Neonicotinoid Pesticides


Backgrounder - November 2016

What are neonicotinoid pesticides and how are they used in Canada?

Neonicotinoids are a class of pesticides that are used to control insects on a variety of agricultural crops, including seed treatments, and on turf and ornamental plants. Although primarily used in agriculture, neonicotinoids can also be used domestically for various applications such as managing insects on lawns.

Are neonicotinoids a danger to health?

To date, there has been no indication that neonicotinoids pose a risk to human health, including from exposure through drinking water or food, when used according to current label directions. Health Canada scientists routinely re-examine pesticides that are registered in Canada to ensure they continue to be safe for humans and the environment.

Do neonicotinoids pose potential risks to the environment?

The proposed re-evaluation decision for imidacloprid has identified potential risks to aquatic insects (e.g., midges and mayflies), which are important food sources for fish, birds and other animals. In some aquatic environments in Canada, imidacloprid is being measured at levels that are harmful to these insect populations.

Based on these findings, Health Canada is initiating special reviews for two other neonicotinoid pesticides, clothianidin and thiamethoxam, which are also being detected frequently in aquatic environments.

Are neonicotinoids a risk to bees?

Bee health is complex and many factors are involved, including weather, disease and hive conditions.

In 2012 and 2013, there were reports of bee deaths linked to exposure to the dust created from planting corn and soy seeds treated with neonicotinoids. In response, Health Canada introduced new planting rules in 2014 to reduce dust when planting this type of treated seed. With these new requirements in place, the number of reported bee deaths from pesticide exposure has been reduced by up to 80%.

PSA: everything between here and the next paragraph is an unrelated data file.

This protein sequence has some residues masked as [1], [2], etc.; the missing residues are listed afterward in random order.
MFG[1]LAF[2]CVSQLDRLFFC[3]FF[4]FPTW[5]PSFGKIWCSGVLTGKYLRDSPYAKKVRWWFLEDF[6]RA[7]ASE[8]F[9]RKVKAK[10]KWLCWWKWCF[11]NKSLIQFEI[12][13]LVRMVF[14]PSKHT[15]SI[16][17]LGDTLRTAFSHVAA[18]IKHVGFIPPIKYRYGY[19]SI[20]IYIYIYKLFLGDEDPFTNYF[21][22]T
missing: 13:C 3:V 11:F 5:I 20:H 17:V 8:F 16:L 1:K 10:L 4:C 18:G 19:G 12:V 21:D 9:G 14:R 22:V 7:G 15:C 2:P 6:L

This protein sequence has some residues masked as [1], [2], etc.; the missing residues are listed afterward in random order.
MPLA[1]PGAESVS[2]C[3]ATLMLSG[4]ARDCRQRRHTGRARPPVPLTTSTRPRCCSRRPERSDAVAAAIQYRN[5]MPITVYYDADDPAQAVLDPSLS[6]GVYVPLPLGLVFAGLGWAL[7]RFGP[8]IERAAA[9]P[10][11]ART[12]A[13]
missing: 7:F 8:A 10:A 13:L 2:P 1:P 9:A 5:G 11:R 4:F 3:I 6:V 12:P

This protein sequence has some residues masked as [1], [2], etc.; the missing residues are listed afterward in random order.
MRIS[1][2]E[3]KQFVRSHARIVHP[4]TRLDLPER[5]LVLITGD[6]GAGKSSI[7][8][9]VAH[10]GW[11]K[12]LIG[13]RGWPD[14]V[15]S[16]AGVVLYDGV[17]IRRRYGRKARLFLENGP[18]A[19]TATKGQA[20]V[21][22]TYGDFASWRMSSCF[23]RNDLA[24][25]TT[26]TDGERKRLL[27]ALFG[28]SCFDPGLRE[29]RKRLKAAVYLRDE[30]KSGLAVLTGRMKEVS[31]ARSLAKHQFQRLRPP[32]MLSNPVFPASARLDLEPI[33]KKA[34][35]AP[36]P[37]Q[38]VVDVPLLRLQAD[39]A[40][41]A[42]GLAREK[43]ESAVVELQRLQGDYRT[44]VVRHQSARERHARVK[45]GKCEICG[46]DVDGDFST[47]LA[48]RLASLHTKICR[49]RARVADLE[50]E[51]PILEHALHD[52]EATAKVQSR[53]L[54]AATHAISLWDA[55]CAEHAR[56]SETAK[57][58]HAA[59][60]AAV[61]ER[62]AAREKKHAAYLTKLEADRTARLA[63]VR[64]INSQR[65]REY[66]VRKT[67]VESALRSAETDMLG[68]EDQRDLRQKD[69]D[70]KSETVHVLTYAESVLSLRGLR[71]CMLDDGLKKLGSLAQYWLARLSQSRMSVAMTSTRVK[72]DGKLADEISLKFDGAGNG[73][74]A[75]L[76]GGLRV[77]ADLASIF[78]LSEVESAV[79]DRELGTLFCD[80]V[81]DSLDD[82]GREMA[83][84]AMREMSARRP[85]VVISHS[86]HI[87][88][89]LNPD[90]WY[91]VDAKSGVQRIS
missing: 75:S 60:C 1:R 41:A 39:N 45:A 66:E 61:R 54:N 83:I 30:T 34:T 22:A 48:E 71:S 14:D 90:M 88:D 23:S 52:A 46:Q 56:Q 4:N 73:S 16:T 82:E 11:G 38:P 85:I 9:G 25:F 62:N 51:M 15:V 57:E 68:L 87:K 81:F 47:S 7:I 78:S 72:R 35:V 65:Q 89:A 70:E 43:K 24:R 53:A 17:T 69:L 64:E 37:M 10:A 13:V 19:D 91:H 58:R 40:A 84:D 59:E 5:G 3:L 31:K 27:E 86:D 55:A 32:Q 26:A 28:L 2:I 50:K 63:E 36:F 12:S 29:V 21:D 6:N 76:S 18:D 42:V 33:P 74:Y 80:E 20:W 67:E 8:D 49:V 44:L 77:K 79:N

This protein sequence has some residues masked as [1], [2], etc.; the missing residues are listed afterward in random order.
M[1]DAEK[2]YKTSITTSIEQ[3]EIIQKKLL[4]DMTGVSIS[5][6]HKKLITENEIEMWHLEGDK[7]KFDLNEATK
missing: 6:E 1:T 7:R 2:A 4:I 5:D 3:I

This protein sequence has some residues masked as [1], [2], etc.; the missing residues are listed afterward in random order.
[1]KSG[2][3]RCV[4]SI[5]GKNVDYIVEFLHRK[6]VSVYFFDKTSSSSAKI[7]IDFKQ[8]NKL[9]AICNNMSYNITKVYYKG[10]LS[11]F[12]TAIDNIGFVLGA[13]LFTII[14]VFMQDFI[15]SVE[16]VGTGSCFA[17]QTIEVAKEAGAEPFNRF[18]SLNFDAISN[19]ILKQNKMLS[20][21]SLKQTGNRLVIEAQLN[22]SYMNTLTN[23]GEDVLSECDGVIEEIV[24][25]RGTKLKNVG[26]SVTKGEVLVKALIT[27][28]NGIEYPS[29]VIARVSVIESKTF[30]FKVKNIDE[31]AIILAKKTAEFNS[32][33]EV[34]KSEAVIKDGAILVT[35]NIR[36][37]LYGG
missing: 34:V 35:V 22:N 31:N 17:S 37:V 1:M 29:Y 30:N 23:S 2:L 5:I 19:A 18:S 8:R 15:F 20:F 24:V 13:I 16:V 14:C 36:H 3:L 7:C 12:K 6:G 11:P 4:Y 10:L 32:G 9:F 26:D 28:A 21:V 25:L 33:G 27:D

How is Health Canada monitoring bees?

Health Canada continues to work with the provinces to monitor bee deaths to see if they are a result of exposure to pesticides, including neonicotinoids. A preliminary risk assessment for one of the neonicotinoids, imidacloprid, was published in January 2016. It showed that, as long as the strict precautions required by Health Canada were being followed, this type of neonicotinoid did not present an unacceptable risk to bees. Similar risk assessments are under way for two other neonicotinoids: clothianidin and thiamethoxam.

A complete assessment of all potential risks to pollinators is expected to be completed in 2017.

What are the next steps?

The environmental assessment of imidacloprid identified risks to aquatic insects, such as midges and mayflies, which are important food sources for fish, birds and other animals.

To address the risks identified, Health Canada has also published a proposed risk management plan for public comment, which includes a proposed three-year phase-out of agricultural uses of imidacloprid in order to address risks to aquatic insects. In some cases, where there are no alternative pest control products available, a longer phase-out transition period of five years is being proposed.

Health Canada is consulting on these proposed mitigation measures, and the final re-evaluation decision and risk management plan will take into consideration any comments received during the consultations. The consultation phase includes a 90-day commentary period in addition to a multi-stakeholder forum that would discuss any proposals for potential alternative mitigation strategies that would achieve the same outcomes in a similar timeframe. However, any proposals for continued registration would need to clearly demonstrate concrete actions that would ensure that levels of imidacloprid in water would be reduced below the level of concern.

In addition, the Department is conducting special reviews for two other neonicotinoid pesticides: clothianidin and thiamethoxam. A special review is initiated when there are reasonable grounds to believe that the health or environmental risks, or the value (including effectiveness), of a pesticide is unacceptable. In the cases of clothianidin and thiamethoxam, special reviews are being initiated based on concerns identified by Health Canada from available scientific information that these two pesticides are frequently being detected in aquatic environments in Canada.

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